I went walking early on Martin Luther King Jr. day. I was awakened by a flock of some 50 turkeys that my West Tisbury neighbor Ann Burt tells me have made her roof their overnight home. They had come down to forage in my yard and pester my yellow cat, Vercingetorix. He was just setting out to explore the snow when the turkey flock intercepted him. He seemed more annoyed than worried by the huge, noisy flock. He has become more or less accustomed to them, I guess, for — in smaller numbers — they occasionally use my roof or my apple tree as an overnight perch.

Like Vercingetorix, I bypassed the turkey flock. As I set out I was assisted by a truck going down Tiasquam Road, honking loudly at the big black birds. When I reached the woods behind my house, I found them all decked out in what I choose to think were Martin Luther King Jr. Day celebratory blooms. Trees and shrubs edging Glimmerglass Pond gleamed with white snow flowers. I had to bow low beneath arches of them.

The sky above was platinum, and here and there when the clouds parted, it seemed to be of silver. Pond waters were a glimmering bronze. A flock of Canada geese passed overhead, announcing their passage with their loud call. I chose to think they too were heralding the Rev. Martin Luther King Jr. When I got home, I was sure of it, for Democracy Now was broadcasting a recently-discovered speech the Reverend King had given in London en route to Oslo to receive the Nobel Peace Prize in 1964. He was speaking of an America he hoped would one day be a safe haven for people of all colors, races and religions — Muslims included.

I have been warned that it is unwise to go alone on woodland walks in winter, now that I am an octogenarian. Felled trees and rocks may be leaf-covered, or as they were on Monday, snow or ice-covered. I should at least carry a cell phone, I am told. A cell phone somehow seems out of synch with walking in the woods. For safety’s sake, I was wearing my Yaktrax and poking my way under the tree arches with a sharp-pointed cane that Shirley Mayhew, knowing my addiction to snow-walking, presented to me after last winter’s blizzard to steady my way on slippery days.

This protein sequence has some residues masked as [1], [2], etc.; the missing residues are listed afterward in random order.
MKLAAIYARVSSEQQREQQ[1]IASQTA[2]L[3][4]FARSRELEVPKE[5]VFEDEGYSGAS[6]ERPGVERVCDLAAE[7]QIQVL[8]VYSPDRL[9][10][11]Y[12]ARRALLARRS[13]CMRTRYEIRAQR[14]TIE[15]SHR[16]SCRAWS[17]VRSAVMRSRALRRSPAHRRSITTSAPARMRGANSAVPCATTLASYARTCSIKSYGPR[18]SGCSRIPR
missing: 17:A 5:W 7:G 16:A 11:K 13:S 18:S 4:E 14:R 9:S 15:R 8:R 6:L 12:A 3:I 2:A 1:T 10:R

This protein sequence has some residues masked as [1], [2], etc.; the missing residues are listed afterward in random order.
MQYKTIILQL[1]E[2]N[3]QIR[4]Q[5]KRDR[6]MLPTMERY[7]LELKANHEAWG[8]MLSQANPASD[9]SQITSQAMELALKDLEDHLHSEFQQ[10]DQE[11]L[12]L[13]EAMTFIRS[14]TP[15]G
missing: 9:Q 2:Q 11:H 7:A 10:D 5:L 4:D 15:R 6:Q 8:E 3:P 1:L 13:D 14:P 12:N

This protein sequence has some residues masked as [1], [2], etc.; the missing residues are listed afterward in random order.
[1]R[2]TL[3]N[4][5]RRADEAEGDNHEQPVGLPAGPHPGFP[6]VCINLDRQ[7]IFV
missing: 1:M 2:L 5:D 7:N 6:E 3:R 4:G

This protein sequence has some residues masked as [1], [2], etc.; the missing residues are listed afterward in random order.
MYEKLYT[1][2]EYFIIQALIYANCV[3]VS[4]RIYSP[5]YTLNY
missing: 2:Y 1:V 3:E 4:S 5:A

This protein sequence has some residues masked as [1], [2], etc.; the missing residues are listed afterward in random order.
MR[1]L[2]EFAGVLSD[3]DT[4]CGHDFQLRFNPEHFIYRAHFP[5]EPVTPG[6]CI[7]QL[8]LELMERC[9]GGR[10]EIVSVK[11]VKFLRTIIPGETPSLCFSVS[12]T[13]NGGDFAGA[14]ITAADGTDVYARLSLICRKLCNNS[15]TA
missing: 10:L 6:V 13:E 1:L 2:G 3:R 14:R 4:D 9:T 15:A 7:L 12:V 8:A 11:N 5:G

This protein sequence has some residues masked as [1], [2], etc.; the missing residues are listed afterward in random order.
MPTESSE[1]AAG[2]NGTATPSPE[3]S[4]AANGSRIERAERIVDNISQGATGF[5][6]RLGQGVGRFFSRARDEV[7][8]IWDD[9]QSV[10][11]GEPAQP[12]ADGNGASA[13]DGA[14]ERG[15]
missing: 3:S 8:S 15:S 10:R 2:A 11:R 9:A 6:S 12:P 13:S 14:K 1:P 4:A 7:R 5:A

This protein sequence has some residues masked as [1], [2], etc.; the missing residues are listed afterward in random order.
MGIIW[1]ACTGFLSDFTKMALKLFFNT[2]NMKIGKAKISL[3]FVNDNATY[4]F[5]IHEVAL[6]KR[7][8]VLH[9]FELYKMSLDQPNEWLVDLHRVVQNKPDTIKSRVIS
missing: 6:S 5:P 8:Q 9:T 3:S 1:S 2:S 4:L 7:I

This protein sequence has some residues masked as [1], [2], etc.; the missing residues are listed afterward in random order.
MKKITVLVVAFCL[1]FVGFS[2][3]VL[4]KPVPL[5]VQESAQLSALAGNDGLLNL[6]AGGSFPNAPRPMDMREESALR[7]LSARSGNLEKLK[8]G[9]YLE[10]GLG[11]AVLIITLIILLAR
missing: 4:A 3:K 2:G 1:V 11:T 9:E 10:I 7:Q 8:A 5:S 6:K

On Monday morning when I emerged from the snow-blossomed bower that edges the pond and reached the Duys field, which I have to cross to reach Music street, rabbit tracks marked the route for me to follow. (There were also deer tracks, but they led back into the woods.) Snow glistened on the stone wall edging the field. I found Music street plowed and somewhat sanded. I was not at all sure, however, that it offered a safer place to walk than the woods had, with cars speeding by.

My walk was shorter than on snowless days, but could not have been lovelier. And I do choose to think that all those white snow flowers in their bowers, the silver and platinum sky, the bronze pond waters and the honking geese were all honoring the Reverend King.

In these times of increasing racial and religious prejudice across the country he especially needs to be remembered. He died, after all, trying to make America, as it was meant to be — “One nation, indivisible, with liberty and justice for all.”